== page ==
• MES students, staff respond well to fire alarm

    Marion Elementary School has monthly fire drills, but the school never had a fire drill that quite matched the circumstances Thursday morning, Principal Rod Garman said. Students were going through their morning routine before class began: some were eating breakfast, some were playing outdoors, and some were just arriving at school when someone smelled smoke in the school.

  • MHS construction class starts construction on new home

    The sale of the house built by the 2009 Marion High School construction class closed Sept. 14. Larry and Jane King of Hillsboro bought the house for $97,500. The Kings are the parents of Lucas King, who teaches the MHS construction class.

  • CHS announces homecoming candidates

    Fall homecoming queen candidates at Centre High School are Allison Shields, Tori Marler, and Katie Remy. King candidates are Rustyn Kerbs, Tanner Brunner, and Brian Burhoop.

  • Centre's online program enrollment increases

    With the addition of seven more students in USD 397 schools and 23 students in Centre’s Kansas Online Learning Program, the enrollment now stands at 275.5 compared to 239 a year ago. A large part of the Sept. 13 board of education meeting was dedicated to a report from Superintendent Jerri Kemble and teacher monitors regarding the new online program the district is providing. The Kansas Online Learning Program offers courses from kindergarten through 12th-grade levels to anyone in the state of Kansas.

SPORTS

  • Warriors defeat Bennington, 35-20

    The Marion High School football season has not always been easy for senior quarterback Dillon Richmond. In the Warriors first game at Lyons, Richmond fumbled two snaps. Last week against Inman, Richmond struggled with the option pitch, forcing Randy Regnier to fumble the ball in the first half against the Teutons.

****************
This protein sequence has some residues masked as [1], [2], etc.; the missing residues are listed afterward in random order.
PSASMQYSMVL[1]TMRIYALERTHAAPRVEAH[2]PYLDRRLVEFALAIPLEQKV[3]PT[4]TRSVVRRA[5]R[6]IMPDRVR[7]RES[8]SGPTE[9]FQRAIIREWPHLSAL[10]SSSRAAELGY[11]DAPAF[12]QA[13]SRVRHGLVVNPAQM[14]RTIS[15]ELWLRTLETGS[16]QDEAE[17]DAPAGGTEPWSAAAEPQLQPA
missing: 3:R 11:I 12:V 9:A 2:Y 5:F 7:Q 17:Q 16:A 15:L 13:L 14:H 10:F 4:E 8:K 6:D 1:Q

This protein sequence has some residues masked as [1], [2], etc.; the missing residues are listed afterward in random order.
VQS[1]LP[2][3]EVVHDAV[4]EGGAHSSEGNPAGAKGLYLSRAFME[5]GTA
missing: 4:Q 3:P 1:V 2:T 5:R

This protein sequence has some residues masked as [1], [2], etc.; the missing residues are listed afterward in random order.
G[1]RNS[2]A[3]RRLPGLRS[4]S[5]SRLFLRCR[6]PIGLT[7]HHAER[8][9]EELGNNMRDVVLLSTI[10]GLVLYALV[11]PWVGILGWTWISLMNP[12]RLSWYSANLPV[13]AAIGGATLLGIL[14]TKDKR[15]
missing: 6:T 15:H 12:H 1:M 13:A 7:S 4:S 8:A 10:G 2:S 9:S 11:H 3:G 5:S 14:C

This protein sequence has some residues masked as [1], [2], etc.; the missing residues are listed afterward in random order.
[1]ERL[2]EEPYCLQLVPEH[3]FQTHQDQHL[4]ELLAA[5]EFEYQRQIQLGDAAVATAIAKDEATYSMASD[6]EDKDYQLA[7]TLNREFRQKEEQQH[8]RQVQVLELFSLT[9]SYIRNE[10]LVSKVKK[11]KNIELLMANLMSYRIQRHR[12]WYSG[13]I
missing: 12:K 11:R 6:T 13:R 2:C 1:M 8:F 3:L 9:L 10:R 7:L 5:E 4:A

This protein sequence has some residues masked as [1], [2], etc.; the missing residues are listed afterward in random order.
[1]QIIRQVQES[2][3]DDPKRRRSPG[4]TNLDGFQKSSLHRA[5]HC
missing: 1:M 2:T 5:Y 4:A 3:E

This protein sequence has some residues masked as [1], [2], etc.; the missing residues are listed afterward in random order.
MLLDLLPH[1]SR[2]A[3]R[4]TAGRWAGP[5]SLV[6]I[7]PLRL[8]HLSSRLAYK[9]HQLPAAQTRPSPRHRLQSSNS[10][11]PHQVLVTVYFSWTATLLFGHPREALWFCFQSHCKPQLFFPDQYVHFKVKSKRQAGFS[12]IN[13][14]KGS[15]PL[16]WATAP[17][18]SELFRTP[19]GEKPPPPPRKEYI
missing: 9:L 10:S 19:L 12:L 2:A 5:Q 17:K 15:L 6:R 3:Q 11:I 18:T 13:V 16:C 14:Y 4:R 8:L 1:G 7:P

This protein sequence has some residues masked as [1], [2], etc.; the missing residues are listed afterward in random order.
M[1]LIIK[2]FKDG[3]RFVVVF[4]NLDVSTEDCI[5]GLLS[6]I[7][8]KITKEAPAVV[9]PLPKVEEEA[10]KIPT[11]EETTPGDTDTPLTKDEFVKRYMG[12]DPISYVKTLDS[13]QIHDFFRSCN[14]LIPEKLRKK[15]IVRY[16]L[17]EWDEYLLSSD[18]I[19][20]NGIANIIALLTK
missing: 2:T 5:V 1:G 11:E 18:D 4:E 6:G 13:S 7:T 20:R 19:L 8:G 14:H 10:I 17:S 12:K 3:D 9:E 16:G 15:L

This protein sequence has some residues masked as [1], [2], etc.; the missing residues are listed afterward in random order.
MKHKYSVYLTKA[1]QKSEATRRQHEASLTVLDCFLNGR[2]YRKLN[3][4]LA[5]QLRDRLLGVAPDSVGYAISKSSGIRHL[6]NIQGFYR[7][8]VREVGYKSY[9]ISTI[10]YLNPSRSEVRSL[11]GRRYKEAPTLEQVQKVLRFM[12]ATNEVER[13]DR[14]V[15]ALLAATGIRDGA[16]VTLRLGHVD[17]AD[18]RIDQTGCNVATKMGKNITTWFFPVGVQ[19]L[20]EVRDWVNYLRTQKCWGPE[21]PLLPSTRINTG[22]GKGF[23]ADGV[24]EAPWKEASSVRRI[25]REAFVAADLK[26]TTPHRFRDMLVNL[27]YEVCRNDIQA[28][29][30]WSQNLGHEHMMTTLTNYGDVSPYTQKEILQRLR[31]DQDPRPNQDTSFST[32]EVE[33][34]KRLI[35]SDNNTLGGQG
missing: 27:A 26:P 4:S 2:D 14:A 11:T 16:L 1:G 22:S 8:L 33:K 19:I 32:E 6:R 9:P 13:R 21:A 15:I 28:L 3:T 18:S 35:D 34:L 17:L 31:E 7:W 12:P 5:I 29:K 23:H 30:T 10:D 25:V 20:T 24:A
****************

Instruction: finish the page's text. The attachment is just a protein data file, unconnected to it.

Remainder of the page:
• MHS drops Tuesday's volleyball matches

    The Lady Warriors competed in a tournament Tuesday with Canton-Galva and Remington. In the first match against Canton-Galva, Marion won the first game, 25-23, but lost the next two, 18-25 and 23-25.

  • Schafers shines in Warrior losses

    Volleyball is a sport of bad bounces and momentum — luck can play a major role in a match. On Saturday, during the Marion Spikefest Tournament, luck worked against Marion sophomore libero JayDee Schafers.

  • Hutch Trinity rolls over MMS Wildcats

    Marion Middle School Wildcats faced a tough Hutch Trinity team Thursday at home. They lost, 46-8. At the end of the third quarter the score was Trinity 46, Marion 0. Nathan Cyr scored Marion’s only touchdown with 1 minute, 45 seconds left in the fourth quarter.

  • Punt, Pass, and Kick results

    The annual Punt, Pass, and Kick competition was Sunday at Warrior Stadium in Marion. Each contestant had one opportunity to punk, pass, and kick a football. Contestants’ scores were determined by adding the distance the ball traveled on each event. Competitors were penalized for throws or kicks that didn’t go straight.

  • CENTRE:

    Cougars break 14-year losing streak against Hope, Centre volleyball sweeps Hope triangular

MORE…